It was decided that George would derig, so myself and Becka headed up the pitches. I warmed up a bit. At the top of Mini Attack en route back to Grab Attack, Becka discovered a bypass to one of the more awkward squeezes by climbing over the top, which was nice. Manoeuvring bags through the Fatometer from the top of Spout pitch proved very difficult and tiring, which was to be expected. By this point we had slowed somewhat from our initial flying start. I had some trouble when I started trying to ascend Black Cap a bit too early in the rift, and this was annoying, but manageable. The bags were very heavy with wet rope and SRT kits by now and it took a lot of my strength to lift them while lying flat out in the squeeze.
Getting off the top of Utterly Butterly Fingers was easier than anticipated, but I was quite tired by now and the T piece going back out, carrying 80m of wet rope, was quite knackering, especially when the bag slid down into the rift twice causing me to have to reverse to retrieve it. The best strategy is to attempt to jam the bag across the rift and to always keep one hand on it so you can catch it if it starts to slip to stop it going beyond the point of no return into the rift. We were out to a chilly wind at 6pm, meaning we had taken 6 hours to do a cave which can’t be much longer than 300m: 100m an hour! Soon back at the car and changed, with a stop at the coop on the way home to get the first food for about 10 hours.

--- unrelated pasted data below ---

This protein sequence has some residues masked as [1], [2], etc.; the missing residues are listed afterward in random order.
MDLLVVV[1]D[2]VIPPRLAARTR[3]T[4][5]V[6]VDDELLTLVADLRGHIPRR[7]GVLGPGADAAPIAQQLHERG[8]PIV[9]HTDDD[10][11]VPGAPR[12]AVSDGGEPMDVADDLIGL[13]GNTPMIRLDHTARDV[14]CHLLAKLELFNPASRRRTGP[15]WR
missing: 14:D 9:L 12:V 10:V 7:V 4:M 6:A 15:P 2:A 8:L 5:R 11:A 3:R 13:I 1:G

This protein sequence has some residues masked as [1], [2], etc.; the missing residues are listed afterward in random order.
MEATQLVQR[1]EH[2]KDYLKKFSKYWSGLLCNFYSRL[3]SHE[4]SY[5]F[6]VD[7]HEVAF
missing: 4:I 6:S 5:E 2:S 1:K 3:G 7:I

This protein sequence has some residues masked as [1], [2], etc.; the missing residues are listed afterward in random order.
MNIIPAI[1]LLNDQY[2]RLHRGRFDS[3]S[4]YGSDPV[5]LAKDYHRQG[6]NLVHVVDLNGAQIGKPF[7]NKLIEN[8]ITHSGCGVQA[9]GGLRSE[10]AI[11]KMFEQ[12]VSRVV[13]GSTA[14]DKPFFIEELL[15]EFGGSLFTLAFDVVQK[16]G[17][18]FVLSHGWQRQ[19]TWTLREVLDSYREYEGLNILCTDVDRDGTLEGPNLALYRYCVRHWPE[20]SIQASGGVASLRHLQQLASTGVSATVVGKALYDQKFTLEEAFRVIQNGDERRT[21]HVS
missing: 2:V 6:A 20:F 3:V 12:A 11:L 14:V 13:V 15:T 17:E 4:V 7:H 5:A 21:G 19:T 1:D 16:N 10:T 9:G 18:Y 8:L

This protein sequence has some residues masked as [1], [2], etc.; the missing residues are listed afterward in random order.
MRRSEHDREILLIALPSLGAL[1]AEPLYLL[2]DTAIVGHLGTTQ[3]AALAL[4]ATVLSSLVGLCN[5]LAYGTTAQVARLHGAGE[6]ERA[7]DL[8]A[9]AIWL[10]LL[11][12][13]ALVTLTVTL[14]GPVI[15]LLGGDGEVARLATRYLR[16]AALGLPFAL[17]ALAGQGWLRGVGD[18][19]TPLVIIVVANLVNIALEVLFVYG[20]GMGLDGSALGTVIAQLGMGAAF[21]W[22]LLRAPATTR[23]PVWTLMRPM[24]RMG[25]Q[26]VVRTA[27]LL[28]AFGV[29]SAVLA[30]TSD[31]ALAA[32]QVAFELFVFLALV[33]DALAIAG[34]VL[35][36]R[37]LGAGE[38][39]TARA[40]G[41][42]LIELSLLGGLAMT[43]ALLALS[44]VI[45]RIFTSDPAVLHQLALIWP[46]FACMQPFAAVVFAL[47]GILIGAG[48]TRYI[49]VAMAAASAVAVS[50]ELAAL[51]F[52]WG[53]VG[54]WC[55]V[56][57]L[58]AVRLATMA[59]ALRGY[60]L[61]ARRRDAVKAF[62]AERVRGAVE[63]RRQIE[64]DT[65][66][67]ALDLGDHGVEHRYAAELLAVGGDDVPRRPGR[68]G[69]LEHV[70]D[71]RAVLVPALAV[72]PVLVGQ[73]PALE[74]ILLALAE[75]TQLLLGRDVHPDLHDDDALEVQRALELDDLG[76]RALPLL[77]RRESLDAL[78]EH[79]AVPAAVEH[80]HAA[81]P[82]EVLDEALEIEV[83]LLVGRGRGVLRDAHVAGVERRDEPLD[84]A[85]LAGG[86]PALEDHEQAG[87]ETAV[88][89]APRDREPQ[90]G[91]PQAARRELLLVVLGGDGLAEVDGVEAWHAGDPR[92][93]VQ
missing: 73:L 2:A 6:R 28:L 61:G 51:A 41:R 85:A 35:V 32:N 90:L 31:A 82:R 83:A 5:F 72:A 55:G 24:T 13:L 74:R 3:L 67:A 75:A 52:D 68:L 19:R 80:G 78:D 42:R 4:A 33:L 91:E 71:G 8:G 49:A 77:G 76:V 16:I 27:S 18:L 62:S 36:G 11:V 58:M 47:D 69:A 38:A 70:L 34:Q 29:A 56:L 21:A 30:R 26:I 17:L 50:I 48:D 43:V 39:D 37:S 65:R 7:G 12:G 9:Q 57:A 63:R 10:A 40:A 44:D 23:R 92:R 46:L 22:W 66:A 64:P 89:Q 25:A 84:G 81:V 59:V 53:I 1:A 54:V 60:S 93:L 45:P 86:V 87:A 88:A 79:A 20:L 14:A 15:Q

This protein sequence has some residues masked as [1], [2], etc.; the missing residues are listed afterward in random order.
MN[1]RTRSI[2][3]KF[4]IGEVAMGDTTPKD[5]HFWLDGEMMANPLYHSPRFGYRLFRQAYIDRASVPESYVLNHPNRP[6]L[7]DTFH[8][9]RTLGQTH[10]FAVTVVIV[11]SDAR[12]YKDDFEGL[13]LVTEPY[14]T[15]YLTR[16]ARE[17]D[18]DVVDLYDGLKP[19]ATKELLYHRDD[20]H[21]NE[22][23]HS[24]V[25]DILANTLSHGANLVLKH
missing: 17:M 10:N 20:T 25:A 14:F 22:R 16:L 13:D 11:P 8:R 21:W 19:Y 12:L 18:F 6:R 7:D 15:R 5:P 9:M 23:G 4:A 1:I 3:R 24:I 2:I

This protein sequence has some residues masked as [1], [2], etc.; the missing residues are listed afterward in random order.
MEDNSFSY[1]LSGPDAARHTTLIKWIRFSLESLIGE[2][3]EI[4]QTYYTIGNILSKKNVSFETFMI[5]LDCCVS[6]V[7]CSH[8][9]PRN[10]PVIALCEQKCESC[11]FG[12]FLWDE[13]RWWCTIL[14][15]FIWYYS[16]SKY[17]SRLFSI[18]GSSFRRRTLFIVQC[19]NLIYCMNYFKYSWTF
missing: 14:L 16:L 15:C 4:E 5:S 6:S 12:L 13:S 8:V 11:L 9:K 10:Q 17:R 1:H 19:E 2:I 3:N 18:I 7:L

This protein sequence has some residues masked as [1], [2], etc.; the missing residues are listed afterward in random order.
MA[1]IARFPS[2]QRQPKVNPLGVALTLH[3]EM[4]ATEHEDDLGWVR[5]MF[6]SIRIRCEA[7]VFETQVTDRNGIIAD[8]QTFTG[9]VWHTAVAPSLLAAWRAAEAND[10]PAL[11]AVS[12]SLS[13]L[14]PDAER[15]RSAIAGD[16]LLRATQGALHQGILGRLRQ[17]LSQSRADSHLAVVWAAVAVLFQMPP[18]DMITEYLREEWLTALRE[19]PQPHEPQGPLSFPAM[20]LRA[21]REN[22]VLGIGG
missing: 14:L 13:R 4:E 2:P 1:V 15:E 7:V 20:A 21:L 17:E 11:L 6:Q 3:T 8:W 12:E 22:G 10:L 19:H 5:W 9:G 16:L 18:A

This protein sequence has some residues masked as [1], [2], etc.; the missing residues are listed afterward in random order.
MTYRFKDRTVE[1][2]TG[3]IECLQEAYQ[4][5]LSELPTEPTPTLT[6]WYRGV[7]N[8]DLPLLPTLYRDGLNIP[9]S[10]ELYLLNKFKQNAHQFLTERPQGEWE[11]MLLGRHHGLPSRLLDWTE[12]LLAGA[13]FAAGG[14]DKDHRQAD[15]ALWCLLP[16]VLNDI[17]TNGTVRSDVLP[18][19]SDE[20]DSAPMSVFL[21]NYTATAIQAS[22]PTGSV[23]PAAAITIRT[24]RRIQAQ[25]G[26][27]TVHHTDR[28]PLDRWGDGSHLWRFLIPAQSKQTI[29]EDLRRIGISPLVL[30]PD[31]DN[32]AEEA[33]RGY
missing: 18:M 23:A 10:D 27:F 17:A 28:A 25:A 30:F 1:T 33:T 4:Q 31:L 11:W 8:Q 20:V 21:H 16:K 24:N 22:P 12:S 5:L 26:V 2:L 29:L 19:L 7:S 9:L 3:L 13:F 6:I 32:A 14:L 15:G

Excellent trip, the first really testing trip I have done in a while with pretty much no relent to the squalor and arduousness. Thanks a lot to Becka for coming and to Patrick for lending us his rope. The cave really needs rebolting in the lower sections, but whether anyone feels ‘engaged’ enough to put in some more permanent bolts (ie not spits) there will be interesting. I suspect it may go unchecked for a while, though there is plenty of decent rock to go at.


Nice one rob!! I wonder if this is the first visit the cave has seen since Sam Allshorn and I did it back in 2007!!! Haven’t seen a trip report for broken finger since around the time of its exploration. Respect to Tim Allen and co for digging it and Martin Holroyd for diving the sump!

Mike Bottomley
Wednesday, 15 February 2017